The cold and foggy weather of December will say sayonara soon.
Some of us who tried to give the impression of being a “good shepherd” in this revered month must invoke the Real Shepherd that our good-heartedness may continue to grow and not wither like flower in the hot summer sun.
Mind you, I was almost veiled by the true meaning of this symbolic expression as I overly reacted to some good shepherds who seemed to have overlooked the organic unity of the universe.
After munching an afternoon snack, I (along with my two younger kids) waited for my husband to fetch us from the house of an older friend named Chuchie, whom we visited.
But before going home I was triggered to tag along with her to visit the Good Shepherd community, which accordingly was only a short distance from her residence near a chapel where she used to attend Mass.
I was then reminded of a Chinese nun from a Good Shepherd community I once met in a grocery store. She was skinny in her senior years. While waiting in a line to pay my groceries, her uneasy silence grabbed my attention. Since she was holding only few items, I offered her my spot that perchance may ease her worried mind.
While the cashier calculated her bills, I befriended the nun. “You must be in a hurry sister. I hope you don’t mind if ask you what congregation do you belong?”
“Thank you for offering your spot. I am from a Good Shepherd community. Actually we are nursing sick children in one charity home. I am in a rush and I need to be home right away.” Her sweet and soft voice (not to forget the sick children) melted my heart. She talked to me in a good manner.
“I have a group of friends who bond together and help others in our own little ways. I hope we could visit your place one of these days.” I smiled.
“Yes, sure.” She said. She paid her bills and bade goodbye.
As I recalled this incident, I was motivated to visit the community. I thought if we go along with Chuchie, I might be able to visit the charity home and meet the senior nun once again.
Few minutes passed we arrived at the good shepherd community. Since we were both first time “explorers” of the said area, we went for a walk round few blocks searching for the small chapel and almost became the lost shepherds! Suddenly a vehicle stopped behind us.
A priest of medium build, seated in front of a four-wheeled vehicle curiously asked us where we were heading. What a coincidence of station! He said he was going to the same chapel to perform the ceremony for the Mass and so he offered us a ride.
Finally we reached our journey’s end! As I saw the sign of the charity home fronting the place of worship, I thought it must have been the place where the sick children were nursed.
We entered the compound and greeted two nuns who were kind enough to meet and entertain us. We introduced ourselves and inquired about the nun I met in the store.
But before we got an answer, one nun was a bit shocked in disbelief not only after knowing the different creeds Chuchie and I embraced but why and how we became friends. Oh sister, do not look at us in surprise! Two colors can always unite together and become one unique hue.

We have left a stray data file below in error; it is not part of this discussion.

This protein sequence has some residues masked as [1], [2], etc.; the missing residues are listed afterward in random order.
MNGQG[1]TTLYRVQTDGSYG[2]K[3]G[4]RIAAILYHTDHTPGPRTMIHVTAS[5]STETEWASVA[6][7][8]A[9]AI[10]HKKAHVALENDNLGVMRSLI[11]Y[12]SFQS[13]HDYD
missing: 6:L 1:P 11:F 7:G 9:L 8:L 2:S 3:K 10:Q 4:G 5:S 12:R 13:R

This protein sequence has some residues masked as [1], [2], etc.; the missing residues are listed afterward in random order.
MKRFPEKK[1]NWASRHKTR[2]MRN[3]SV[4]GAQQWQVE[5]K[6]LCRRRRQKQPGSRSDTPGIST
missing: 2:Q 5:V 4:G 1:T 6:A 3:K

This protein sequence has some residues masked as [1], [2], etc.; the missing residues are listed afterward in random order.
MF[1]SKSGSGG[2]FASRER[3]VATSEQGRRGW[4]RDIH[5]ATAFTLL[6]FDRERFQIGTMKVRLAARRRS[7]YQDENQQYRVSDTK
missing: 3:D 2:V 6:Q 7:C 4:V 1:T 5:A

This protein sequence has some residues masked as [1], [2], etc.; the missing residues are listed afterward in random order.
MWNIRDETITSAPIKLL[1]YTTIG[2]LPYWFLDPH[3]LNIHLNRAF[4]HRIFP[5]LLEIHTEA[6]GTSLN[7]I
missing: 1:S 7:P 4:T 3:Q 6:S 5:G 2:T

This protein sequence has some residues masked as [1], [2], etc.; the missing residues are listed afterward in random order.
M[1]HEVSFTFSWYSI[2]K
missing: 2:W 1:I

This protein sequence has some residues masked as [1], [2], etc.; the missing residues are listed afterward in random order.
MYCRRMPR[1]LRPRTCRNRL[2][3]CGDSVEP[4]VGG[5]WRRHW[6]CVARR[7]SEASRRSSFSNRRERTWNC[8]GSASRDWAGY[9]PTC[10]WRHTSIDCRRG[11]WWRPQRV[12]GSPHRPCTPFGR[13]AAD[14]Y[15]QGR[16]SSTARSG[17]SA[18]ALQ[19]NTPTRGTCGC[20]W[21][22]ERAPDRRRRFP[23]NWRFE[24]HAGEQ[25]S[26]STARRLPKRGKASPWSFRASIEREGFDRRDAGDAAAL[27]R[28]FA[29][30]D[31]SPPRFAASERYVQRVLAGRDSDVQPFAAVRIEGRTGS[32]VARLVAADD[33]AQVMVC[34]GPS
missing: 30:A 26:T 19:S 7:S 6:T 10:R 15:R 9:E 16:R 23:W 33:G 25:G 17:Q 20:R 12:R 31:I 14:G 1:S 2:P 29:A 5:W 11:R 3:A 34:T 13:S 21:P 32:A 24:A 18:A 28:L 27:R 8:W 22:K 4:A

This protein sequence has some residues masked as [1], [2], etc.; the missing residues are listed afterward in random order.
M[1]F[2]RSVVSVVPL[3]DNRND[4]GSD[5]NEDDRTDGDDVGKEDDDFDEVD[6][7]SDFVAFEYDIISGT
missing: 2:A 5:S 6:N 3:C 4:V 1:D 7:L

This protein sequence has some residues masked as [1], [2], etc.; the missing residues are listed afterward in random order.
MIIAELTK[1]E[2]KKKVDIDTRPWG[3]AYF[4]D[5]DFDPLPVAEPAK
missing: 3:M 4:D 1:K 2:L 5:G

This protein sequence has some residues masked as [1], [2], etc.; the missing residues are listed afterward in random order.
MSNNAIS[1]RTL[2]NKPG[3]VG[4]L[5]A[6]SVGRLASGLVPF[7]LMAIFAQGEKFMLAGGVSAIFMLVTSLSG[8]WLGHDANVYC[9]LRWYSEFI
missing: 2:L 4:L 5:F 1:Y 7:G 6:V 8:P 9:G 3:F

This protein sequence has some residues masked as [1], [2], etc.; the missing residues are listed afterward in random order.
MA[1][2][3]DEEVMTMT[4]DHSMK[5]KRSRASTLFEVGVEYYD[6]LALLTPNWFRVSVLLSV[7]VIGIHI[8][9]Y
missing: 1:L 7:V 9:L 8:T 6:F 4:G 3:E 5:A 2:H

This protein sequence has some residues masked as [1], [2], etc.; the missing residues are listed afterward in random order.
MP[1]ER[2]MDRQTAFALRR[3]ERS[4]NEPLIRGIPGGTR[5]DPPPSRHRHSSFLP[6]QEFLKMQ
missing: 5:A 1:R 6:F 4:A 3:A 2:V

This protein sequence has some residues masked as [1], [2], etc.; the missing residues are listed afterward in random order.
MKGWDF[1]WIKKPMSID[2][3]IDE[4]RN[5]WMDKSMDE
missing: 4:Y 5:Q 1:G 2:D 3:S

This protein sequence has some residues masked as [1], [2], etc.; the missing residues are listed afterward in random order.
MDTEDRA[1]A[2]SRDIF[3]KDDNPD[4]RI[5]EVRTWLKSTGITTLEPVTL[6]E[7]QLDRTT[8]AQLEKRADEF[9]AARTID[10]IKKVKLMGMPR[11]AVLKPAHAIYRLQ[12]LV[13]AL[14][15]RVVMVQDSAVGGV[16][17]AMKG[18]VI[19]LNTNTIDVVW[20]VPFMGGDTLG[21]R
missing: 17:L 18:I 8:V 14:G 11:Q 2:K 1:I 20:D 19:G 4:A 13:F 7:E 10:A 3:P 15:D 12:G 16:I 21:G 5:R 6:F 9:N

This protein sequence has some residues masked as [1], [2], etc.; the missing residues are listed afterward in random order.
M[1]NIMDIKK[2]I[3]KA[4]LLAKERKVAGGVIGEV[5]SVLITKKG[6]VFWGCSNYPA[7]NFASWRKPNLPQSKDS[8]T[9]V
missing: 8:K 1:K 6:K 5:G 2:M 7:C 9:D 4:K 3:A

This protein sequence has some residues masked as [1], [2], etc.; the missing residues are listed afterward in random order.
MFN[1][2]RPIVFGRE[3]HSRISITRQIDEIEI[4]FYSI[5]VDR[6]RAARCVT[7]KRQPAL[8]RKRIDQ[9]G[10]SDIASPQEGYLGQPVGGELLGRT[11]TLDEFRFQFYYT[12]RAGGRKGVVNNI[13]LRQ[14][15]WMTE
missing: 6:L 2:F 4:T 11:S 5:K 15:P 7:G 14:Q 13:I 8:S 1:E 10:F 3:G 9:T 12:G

Alas, the senior nun was not around accordingly.
Anyway, after few minutes, we excused ourselves. We thanked her and moved out from the charity home. When the Mass was about to start, Chuchie excused herself and went inside the chapel, while we sat on the bench, a meter away from the entrance door. I then informed my hubby to fetch us from this area.
What a surprise when a nun in her early fifties, who ushered devotees to enter the chapel, suddenly approached us.
“Why don’t you enter inside and attend the Mass?” Her Indian accent was apparent.
“It’s okay sister.” I flashed a warm smile.
“You will not attend Mass?” She had a burning curiosity.
“Yes, we will not attend Mass. We will stay here and wait for our service to arrive.” I replied to her with due regard.
“Why don’t you attend mass?” Her brows furrowed with innocence.
“We embraced the Islamic tradition. We do not attend Mass.” I replied. Of course she had no idea what creed I belonged to, though, the small veil (bandana) tied around my head was not enough to give her the hint.
Suddenly she flared up at us.
“I see. But this is our place of worship. I don’t want people walking to and fro or loitering outside our place of worship. Stay on the other side of the building and wait there.” Her words shocked me.
But sister, we are not walking to and fro! I wanted to blurt out these words and roared with annoyance. But calmness surrounded me.
My goodness! Her sarcastic voice was obvious. How could I witness an angry look from the tantalizing eyes of an Indian woman, let alone a nun? She seemed annoyed with our presence, as she had bluntly stricken us with her words.
Perhaps her persecution complex was triggered when her religious belief did not match with our own faith.
“Okay sister, no problem.” I replied.
We then walked our way to the other side and texted Chuchie that the car was almost near to fetch us. Few minutes later, Chuchie came out and waved goodbye. We mounted the car and left.
According to Mehmet Oz, “The opposite of anger is not calmness, it’s empathy.”
Well, you might call me an empty-headed shepherd had I remained blind and failed to ignore the sunny side of life: Never mark out someone’s frame of mind because wisdom manifests itself in different “vessels”, so to speak.
Now I knew the reason why I tagged along with a friend as I revelled in gratitude, for the “cracked vessel” I encountered along the way must have been the “good shepherd” that had increased my empathy!